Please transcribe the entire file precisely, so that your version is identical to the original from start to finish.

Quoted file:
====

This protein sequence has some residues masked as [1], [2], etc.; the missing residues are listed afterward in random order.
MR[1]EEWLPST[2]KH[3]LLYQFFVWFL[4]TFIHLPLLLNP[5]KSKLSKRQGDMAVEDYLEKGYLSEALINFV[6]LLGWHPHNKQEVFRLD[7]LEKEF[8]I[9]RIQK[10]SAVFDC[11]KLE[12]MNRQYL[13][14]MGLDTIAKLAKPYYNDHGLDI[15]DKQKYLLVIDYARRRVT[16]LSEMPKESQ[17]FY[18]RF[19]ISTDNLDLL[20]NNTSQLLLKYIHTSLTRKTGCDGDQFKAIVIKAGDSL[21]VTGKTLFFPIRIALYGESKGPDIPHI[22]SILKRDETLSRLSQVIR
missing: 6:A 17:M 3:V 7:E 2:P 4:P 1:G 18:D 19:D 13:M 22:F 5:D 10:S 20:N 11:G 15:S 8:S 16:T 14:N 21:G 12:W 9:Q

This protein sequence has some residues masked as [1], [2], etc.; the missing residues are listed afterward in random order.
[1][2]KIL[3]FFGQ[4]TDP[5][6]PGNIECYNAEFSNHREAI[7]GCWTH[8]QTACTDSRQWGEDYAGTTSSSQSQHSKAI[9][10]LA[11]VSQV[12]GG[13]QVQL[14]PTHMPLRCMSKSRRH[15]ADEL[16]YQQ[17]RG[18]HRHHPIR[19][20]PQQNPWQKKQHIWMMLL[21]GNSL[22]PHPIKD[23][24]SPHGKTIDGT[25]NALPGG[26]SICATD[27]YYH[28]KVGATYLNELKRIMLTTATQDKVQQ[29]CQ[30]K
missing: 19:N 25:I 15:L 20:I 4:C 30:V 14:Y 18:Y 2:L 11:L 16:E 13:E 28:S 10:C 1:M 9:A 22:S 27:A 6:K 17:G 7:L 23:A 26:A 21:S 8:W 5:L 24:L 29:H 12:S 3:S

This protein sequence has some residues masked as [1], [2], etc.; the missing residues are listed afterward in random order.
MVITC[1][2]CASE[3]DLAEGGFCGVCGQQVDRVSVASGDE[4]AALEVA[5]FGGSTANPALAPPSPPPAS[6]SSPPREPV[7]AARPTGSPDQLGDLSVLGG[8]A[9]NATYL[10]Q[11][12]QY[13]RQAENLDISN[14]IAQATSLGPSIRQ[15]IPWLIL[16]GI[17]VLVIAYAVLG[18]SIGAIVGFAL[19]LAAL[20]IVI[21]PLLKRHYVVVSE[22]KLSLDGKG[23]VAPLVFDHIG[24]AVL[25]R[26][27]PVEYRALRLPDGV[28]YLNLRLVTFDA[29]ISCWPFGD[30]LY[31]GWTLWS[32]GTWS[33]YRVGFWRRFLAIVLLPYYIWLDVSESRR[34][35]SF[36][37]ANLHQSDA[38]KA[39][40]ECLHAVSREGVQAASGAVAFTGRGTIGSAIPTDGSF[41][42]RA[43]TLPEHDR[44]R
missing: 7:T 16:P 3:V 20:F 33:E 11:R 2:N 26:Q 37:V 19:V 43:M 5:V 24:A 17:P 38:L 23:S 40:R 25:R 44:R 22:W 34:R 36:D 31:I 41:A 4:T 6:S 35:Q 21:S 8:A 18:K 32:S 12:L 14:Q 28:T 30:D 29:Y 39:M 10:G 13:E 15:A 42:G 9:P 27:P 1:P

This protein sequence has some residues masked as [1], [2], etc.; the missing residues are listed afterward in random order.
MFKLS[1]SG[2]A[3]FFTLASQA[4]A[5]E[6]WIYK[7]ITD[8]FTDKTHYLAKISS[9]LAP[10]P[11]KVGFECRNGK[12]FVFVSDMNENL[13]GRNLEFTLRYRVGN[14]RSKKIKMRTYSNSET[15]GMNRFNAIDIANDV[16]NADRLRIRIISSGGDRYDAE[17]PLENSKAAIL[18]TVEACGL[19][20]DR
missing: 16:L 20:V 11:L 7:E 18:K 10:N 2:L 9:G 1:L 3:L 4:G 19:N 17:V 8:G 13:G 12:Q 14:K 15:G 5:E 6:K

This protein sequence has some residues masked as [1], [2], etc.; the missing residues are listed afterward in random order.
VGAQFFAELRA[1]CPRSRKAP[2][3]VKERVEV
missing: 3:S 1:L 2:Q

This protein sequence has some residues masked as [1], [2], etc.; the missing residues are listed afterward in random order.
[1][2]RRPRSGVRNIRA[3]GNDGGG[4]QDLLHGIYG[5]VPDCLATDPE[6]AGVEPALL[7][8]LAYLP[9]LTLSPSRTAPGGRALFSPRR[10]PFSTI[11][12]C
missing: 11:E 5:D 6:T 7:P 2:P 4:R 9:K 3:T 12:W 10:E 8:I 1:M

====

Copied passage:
This protein sequence has some residues masked as [1], [2], etc.; the missing residues are listed afterward in random order.
MR[1]EEWLPST[2]KH[3]LLYQFFVWFL[4]TFIHLPLLLNP[5]KSKLSKRQGDMAVEDYLEKGYLSEALINFV[6]LLGWHPHNKQEVFRLD[7]LEKEF[8]I[9]RIQK[10]SAVFDC[11]KLE[12]MNRQYL[13][14]MGLDTIAKLAKPYYNDHGLDI[15]DKQKYLLVIDYARRRVT[16]LSEMPKESQ[17]FY[18]RF[19]ISTDNLDLL[20]NNTSQLLLKYIHTSLTRKTGCDGDQFKAIVIKAGDSL[21]VTGKTLFFPIRIALYGESKGPDIPHI[22]SILKRDETLSRLSQVIR
missing: 6:A 17:M 3:V 7:E 2:P 4:P 1:G 18:D 19:D 13:M 22:F 5:D 10:S 20:N 11:G 15:S 8:S 16:T 14:N 21:G 12:W 9:Q

This protein sequence has some residues masked as [1], [2], etc.; the missing residues are listed afterward in random order.
[1][2]KIL[3]FFGQ[4]TDP[5][6]PGNIECYNAEFSNHREAI[7]GCWTH[8]QTACTDSRQWGEDYAGTTSSSQSQHSKAI[9][10]LA[11]VSQV[12]GG[13]QVQL[14]PTHMPLRCMSKSRRH[15]ADEL[16]YQQ[17]RG[18]HRHHPIR[19][20]PQQNPWQKKQHIWMMLL[21]GNSL[22]PHPIKD[23][24]SPHGKTIDGT[25]NALPGG[26]SICATD[27]YYH[28]KVGATYLNELKRIMLTTATQDKVQQ[29]CQ[30]K
missing: 19:N 25:I 15:L 20:I 4:C 30:V 14:Y 18:Y 2:L 11:L 16:E 13:E 28:S 10:C 1:M 9:A 22:S 27:A 6:K 17:G 7:L 23:A 26:A 21:S 8:W 5:L 24:L 29:H 12:S 3:S

This protein sequence has some residues masked as [1], [2], etc.; the missing residues are listed afterward in random order.
MVITC[1][2]CASE[3]DLAEGGFCGVCGQQVDRVSVASGDE[4]AALEVA[5]FGGSTANPALAPPSPPPAS[6]SSPPREPV[7]AARPTGSPDQLGDLSVLGG[8]A[9]NATYL[10]Q[11][12]QY[13]RQAENLDISN[14]IAQATSLGPSIRQ[15]IPWLIL[16]GI[17]VLVIAYAVLG[18]SIGAIVGFAL[19]LAAL[20]IVI[21]PLLKRHYVVVSE[22]KLSLDGKG[23]VAPLVFDHIG[24]AVL[25]R[26][27]PVEYRALRLPDGV[28]YLNLRLVTFDA[29]ISCWPFGD[30]LY[31]GWTLWS[32]GTWS[33]YRVGFWRRFLAIVLLPYYIWLDVSESRR[34][35]SF[36][37]ANLHQSDA[38]KA[39][40]ECLHAVSREGVQAASGAVAFTGRGTIGSAIPTDGSF[41][42]RA[43]TLPEHDR[44]R
missing: 7:T 16:P 3:V 20:F 33:E 11:R 2:N 26:Q 37:V 19:V 43:M 5:V 24:A 17:P 38:L 23:S 40:R 25:R 44:R 22:W 34:R 36:D 31:I 41:A 4:T 6:S 35:Q 21:S 8:A 18:K 32:S 12:L 14:Q 28:T 30:D 29:Y 39:M 10:G 13:E 15:A 42:G 9:P 27:P 1:P

This protein sequence has some residues masked as [1], [2], etc.; the missing residues are listed afterward in random order.
MFKLS[1]SG[2]A[3]FFTLASQA[4]A[5]E[6]WIYK[7]ITD[8]FTDKTHYLAKISS[9]LAP[10]P[11]KVGFECRNGK[12]FVFVSDMNENL[13]GRNLEFTLRYRVGN[14]RSKKIKMRTYSNSET[15]GMNRFNAIDIANDV[16]NADRLRIRIISSGGDRYDAE[17]PLENSKAAIL[18]TVEACGL[19][20]DR
missing: 16:L 20:V 11:L 7:E 18:K 10:N 2:L 9:G 1:L 3:L 4:G 19:N 17:V 8:G 13:G 12:Q 14:K 15:G 5:E 6:K

This protein sequence has some residues masked as [1], [2], etc.; the missing residues are listed afterward in random order.
VGAQFFAELRA[1]CPRSRKAP[2][3]VKERVEV
missing: 3:S 1:L 2:Q

This protein sequence has some residues masked as [1], [2], etc.; the missing residues are listed afterward in random order.
[1][2]RRPRSGVRNIRA[3]GNDGGG[4]QDLLHGIYG[5]VPDCLATDPE[6]AGVEPALL[7][8]LAYLP[9]LTLSPSRTAPGGRALFSPRR[10]PFSTI[11][12]C
missing: 11:E 5:D 6:T 7:P 2:P 4:R 9:K 3:T 12:W 10:E 8:I 1:M